Record Templates for the Produce Safety Rule and RI GAP Program
The Food Safety Modernization Act (FSMA) Produce Safety Rule (PSR) was created in an effort to assist the produce industry in developing a proactive approach to food safety. The focus of the Rule is to ensure safe produce in the marketplace. Along with implementing food safety practices, farms covered by the PSR and/or involved with the RI GAP program (Good Agricultural Practices) will need to keep some records. The templates and additional items in this collection have been designed to assist Rhode Island produce growers in meeting the record keeping requirements.
Not all records listed in this collection are required – please refer to the RI Produce Safety checklist to assist with determining which records you must keep versus which records you should keep.
When completing the records, please be keep in mind:
- The retention time for most records is two years.
- Each record must be reviewed by an appropriate employee, such as a supervisor.
- Section 112.161 of the PSR requires that records be accurate and legible.
- Upon inspection or request by a regulating agency, a producer must be able to provide the records within 24 hours. Most farms will likely keep their records onsite, but this timeframe allows for those farms that may keep records at another location.
- Farms are allowed to keep records in a format that they choose (electronic, hardcopy), as long as they meet the PSR/RI GAP requirements. Please email email@example.com if you would like copies of the following records in a Word format.
GAP/PSR requires farms to train all workers in some produce safety protocols. The person training the workers can be the farmer, a supervisor, the farm’s produce safety specialist, or a third party. Use this record to help deliver those concepts and keep track of individuals. Learn more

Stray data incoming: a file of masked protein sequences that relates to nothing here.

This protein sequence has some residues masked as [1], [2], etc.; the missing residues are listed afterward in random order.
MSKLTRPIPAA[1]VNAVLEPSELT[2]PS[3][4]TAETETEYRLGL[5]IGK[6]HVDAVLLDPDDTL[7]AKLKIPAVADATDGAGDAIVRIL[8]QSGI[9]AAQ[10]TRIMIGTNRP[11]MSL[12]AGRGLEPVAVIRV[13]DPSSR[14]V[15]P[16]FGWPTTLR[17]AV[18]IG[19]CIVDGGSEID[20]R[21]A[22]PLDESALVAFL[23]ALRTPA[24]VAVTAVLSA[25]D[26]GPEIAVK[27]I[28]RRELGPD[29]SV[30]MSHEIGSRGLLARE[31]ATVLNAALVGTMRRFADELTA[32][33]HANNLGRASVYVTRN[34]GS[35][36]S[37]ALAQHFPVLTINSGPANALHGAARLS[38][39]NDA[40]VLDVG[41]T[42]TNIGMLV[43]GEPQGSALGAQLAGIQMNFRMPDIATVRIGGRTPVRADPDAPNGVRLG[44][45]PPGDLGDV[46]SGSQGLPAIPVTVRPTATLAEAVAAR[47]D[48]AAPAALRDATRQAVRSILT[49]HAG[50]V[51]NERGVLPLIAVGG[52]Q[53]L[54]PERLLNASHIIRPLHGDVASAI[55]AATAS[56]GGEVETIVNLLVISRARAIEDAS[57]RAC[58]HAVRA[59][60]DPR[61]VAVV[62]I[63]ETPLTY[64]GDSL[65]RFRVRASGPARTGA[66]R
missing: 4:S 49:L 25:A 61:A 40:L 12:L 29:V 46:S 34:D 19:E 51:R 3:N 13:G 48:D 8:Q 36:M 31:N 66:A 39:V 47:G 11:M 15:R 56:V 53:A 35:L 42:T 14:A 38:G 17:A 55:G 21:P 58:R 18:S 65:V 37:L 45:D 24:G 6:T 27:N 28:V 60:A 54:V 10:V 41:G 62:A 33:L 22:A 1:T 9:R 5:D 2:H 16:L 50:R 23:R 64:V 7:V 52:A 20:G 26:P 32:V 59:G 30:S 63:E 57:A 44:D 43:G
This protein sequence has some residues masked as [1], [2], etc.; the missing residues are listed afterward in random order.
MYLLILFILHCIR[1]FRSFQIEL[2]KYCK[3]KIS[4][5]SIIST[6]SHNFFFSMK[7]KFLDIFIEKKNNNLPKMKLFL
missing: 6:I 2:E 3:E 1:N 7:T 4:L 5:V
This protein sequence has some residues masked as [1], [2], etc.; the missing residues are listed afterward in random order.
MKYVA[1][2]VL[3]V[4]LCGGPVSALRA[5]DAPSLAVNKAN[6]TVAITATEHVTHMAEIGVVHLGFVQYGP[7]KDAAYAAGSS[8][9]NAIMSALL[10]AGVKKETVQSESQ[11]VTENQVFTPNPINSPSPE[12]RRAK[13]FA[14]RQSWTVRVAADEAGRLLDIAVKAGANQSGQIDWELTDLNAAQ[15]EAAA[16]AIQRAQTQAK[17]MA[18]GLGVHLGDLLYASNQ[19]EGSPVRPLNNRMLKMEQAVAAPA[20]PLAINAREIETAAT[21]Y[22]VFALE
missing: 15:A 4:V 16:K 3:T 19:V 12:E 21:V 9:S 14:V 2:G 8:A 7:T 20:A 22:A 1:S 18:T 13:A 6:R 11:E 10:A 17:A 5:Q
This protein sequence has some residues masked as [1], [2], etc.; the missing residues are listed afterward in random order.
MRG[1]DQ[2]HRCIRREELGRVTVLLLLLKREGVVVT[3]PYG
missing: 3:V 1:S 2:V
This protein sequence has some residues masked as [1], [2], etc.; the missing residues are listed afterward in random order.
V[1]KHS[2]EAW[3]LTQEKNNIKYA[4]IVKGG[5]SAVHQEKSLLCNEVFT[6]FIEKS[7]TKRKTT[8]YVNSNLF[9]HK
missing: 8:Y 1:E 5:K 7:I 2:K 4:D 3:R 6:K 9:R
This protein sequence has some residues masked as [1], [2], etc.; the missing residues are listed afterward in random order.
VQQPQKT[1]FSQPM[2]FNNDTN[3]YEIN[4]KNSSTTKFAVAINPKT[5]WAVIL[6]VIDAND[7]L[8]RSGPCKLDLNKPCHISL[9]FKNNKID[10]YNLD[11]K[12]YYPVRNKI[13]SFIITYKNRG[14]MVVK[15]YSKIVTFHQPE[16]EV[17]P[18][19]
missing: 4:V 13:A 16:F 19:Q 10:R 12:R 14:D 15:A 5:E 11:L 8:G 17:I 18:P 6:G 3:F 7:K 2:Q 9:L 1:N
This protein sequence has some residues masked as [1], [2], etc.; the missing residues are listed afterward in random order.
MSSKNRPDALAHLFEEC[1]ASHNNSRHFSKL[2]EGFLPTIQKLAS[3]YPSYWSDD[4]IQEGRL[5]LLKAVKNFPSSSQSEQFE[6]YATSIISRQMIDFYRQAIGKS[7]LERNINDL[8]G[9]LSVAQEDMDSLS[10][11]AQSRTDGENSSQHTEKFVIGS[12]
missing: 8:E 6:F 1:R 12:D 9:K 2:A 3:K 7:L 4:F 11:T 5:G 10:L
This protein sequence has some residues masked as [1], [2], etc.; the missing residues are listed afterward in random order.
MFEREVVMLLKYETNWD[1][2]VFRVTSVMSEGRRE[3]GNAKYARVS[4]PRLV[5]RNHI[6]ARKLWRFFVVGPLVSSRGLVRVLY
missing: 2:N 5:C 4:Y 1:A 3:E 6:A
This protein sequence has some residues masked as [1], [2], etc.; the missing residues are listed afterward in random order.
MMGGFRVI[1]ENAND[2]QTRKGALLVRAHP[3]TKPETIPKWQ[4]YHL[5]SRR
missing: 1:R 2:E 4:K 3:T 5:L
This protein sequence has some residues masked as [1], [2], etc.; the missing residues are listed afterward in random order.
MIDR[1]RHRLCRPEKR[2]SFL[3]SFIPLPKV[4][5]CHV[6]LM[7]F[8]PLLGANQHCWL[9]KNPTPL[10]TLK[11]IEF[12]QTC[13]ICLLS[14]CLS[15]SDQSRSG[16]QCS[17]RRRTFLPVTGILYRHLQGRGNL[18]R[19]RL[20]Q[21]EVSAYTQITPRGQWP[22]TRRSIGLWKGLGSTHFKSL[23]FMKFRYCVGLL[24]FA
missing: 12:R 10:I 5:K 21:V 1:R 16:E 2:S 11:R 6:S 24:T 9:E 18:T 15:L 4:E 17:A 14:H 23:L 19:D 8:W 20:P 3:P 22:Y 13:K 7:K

This record can be used to keep track of all employees and volunteers who have received produce safety training. Learn more
All injuries or illness must be reported to supervisors. Use this record to document when a worker or volunteer gets sick or injured. Learn more
This record assists with the PSR/GAP requirement that toilet facilities are to be designed to prevent contamination of produce, be accessible for servicing, be serviced and cleaned at a frequency to ensure suitability of use. Toilet facilities must be supplied with toilet paper, must provide sanitary disposal of waste and toilet paper, and be located near an adequate handwashing station. Learn more
GAP/PSR requires that you must conduct a pre-harvest (field) assessment for animal incursion (domestic or wild). Use this record to document any evidence of fecal contamination, crop damage or significant animal intrusion prior to harvesting. Learn more
The Produce Safety Rule (PSR) and RI GAP requires that farms covered by the rule must take measures reasonably necessary to protect covered produce, food contact surfaces, and food-packing materials from contamination by pests in buildings, including routine monitoring for pests as necessary. Learn more
The Produce Safety Rule (PSR) and RI GAP program requires farms to monitor any water that is treated (e.g., with an EPA-approved sanitizer). When using water for post-harvest activity (e.g., using a sanitizer in the wash water), the safety of the water must be monitored. Use this record to help comply with this requirement. Learn more
Use this record to help document a problem and identify why it occurred in order to prevent it from happening again. Learn more
GAP/PSR requires that farms must document when and what method you use to clean and sanitize equipment. Specifically, this is the equipment used during harvesting, packing, and holding covered produce (i.e., compost equipment, harvest containers, food contact surfaces, pack area, cooler/storage, etc.). Use this record as frequently as needed. Learn more
Determine if your soil amendments are untreated or treated. If untreated, use this record to keep track of when and how you are applying your soil amendments. Learn more
Most farms apply soil amendments to their fields to increase fertility. If you are creating your own treated Biological Soil Amendment of Animal Origin (e.g., compost) on-farm, you must establish and keep records of the process used to treat the soil amendments. This record is used to document the steps of the treatment process (i.e., time, temperature, and turnings). Learn more
A preseason inspection must be performed annually (including all water sources, water distribution systems, facilities, and equipment). Learn more
This record is optional and can be used to keep track of temperatures associated with your cooler. Learn more
Use this model recall plan (source: University of Maryland) to help your farm develop its unique plan for conducting mock AND real recalls. Learn more